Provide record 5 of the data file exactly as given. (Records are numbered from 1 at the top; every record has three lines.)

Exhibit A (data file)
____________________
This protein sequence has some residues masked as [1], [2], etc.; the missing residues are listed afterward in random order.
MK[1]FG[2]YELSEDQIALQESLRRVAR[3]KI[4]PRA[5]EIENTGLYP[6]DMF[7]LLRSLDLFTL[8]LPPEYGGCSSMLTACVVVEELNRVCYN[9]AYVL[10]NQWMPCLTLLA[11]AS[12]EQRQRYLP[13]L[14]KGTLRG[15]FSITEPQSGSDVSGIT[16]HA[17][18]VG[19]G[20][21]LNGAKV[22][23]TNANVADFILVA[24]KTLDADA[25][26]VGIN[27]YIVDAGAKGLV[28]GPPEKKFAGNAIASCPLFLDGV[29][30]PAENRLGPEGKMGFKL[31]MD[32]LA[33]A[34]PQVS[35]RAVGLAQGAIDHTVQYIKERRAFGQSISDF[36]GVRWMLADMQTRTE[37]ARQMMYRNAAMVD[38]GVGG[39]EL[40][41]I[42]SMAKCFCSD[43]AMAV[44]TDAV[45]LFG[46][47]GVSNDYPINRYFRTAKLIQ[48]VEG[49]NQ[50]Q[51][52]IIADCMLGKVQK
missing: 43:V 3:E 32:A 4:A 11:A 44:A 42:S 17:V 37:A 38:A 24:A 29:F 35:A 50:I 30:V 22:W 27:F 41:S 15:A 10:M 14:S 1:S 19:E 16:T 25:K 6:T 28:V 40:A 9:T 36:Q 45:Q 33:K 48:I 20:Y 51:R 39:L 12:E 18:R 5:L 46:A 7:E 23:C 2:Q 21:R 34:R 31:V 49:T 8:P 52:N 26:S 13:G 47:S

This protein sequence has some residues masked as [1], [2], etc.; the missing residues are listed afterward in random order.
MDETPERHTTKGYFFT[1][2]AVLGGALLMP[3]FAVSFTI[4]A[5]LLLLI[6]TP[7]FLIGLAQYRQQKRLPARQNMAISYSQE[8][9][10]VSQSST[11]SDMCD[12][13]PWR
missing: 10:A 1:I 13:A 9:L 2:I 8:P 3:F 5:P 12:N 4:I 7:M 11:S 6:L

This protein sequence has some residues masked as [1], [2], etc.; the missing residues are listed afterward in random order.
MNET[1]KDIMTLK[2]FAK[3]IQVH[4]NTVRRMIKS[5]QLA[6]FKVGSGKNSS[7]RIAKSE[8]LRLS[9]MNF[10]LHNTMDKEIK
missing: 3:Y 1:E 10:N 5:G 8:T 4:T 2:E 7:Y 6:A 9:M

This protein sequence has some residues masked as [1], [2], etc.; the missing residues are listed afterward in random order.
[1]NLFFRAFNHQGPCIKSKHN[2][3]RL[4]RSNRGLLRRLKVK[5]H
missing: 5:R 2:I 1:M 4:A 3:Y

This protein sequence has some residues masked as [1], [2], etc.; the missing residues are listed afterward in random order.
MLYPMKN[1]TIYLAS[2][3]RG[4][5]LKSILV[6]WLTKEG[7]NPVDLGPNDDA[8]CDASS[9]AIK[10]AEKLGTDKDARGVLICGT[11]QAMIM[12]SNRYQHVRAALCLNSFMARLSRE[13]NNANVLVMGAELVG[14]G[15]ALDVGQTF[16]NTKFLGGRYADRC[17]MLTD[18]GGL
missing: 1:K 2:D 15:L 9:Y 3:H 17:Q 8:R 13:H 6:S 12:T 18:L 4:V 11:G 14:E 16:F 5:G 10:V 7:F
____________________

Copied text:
This protein sequence has some residues masked as [1], [2], etc.; the missing residues are listed afterward in random order.
MLYPMKN[1]TIYLAS[2][3]RG[4][5]LKSILV[6]WLTKEG[7]NPVDLGPNDDA[8]CDASS[9]AIK[10]AEKLGTDKDARGVLICGT[11]QAMIM[12]SNRYQHVRAALCLNSFMARLSRE[13]NNANVLVMGAELVG[14]G[15]ALDVGQTF[16]NTKFLGGRYADRC[17]MLTD[18]GGL
missing: 1:K 2:D 15:L 9:Y 3:H 17:Q 8:R 13:H 6:S 12:T 18:L 4:V 11:G 14:E 16:F 5:G 10:V 7:F